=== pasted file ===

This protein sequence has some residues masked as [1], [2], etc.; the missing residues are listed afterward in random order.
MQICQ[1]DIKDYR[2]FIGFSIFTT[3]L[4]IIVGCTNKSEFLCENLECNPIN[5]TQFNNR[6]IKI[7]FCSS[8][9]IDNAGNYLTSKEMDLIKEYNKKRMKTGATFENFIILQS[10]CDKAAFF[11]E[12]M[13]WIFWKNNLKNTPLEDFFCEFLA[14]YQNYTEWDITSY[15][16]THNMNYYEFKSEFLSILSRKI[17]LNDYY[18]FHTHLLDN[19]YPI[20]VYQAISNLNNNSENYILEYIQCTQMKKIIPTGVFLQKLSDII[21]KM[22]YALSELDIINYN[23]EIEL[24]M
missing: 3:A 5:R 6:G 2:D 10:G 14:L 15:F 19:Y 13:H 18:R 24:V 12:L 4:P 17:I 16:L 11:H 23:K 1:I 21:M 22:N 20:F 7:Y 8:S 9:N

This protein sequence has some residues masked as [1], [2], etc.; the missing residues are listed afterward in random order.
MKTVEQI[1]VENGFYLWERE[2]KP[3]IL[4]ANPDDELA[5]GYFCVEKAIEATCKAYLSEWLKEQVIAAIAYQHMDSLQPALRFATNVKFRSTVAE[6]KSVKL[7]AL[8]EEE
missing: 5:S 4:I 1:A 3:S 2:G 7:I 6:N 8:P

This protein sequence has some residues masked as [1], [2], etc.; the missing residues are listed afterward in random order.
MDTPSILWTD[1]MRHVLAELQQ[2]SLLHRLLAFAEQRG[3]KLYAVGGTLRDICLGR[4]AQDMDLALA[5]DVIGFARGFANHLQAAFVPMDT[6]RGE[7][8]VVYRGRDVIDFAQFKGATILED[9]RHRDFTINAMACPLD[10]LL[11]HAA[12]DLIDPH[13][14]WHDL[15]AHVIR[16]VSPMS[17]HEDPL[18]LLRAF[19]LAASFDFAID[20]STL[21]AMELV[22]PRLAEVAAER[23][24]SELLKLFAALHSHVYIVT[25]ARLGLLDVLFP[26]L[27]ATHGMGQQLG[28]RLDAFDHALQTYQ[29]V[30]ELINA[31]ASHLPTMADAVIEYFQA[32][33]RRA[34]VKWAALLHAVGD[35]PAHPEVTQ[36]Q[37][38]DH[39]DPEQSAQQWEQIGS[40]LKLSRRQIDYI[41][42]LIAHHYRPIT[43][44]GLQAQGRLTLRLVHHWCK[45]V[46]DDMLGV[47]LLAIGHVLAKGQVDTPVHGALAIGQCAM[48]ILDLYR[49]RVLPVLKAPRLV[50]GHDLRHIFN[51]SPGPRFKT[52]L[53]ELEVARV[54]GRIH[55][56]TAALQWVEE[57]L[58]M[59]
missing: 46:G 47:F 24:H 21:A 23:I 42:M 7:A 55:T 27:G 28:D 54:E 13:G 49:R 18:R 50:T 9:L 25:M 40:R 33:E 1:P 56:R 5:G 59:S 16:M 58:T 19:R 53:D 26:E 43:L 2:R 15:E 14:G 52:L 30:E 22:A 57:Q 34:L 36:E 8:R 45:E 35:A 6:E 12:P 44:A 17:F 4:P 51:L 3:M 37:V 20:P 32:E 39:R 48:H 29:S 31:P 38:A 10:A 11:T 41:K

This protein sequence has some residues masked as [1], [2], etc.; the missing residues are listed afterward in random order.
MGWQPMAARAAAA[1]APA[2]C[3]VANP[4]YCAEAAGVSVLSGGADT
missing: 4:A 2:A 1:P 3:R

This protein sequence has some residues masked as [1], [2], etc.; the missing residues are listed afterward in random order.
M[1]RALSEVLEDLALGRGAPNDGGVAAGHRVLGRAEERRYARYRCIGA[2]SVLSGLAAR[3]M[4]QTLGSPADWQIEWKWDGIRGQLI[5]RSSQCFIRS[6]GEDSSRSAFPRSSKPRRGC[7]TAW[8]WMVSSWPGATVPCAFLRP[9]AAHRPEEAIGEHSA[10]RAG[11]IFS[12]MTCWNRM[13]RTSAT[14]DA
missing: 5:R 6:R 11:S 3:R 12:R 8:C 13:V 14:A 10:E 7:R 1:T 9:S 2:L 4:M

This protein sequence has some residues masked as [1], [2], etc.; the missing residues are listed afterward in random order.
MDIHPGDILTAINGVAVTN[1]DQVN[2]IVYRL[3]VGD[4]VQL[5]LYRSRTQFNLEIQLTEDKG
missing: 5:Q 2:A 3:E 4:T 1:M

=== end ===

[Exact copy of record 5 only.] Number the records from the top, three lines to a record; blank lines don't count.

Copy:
This protein sequence has some residues masked as [1], [2], etc.; the missing residues are listed afterward in random order.
M[1]RALSEVLEDLALGRGAPNDGGVAAGHRVLGRAEERRYARYRCIGA[2]SVLSGLAAR[3]M[4]QTLGSPADWQIEWKWDGIRGQLI[5]RSSQCFIRS[6]GEDSSRSAFPRSSKPRRGC[7]TAW[8]WMVSSWPGATVPCAFLRP[9]AAHRPEEAIGEHSA[10]RAG[11]IFS[12]MTCWNRM[13]RTSAT[14]DA
missing: 5:R 6:R 11:S 3:R 12:R 8:C 13:V 14:A 10:E 7:R 1:T 9:S 2:L 4:M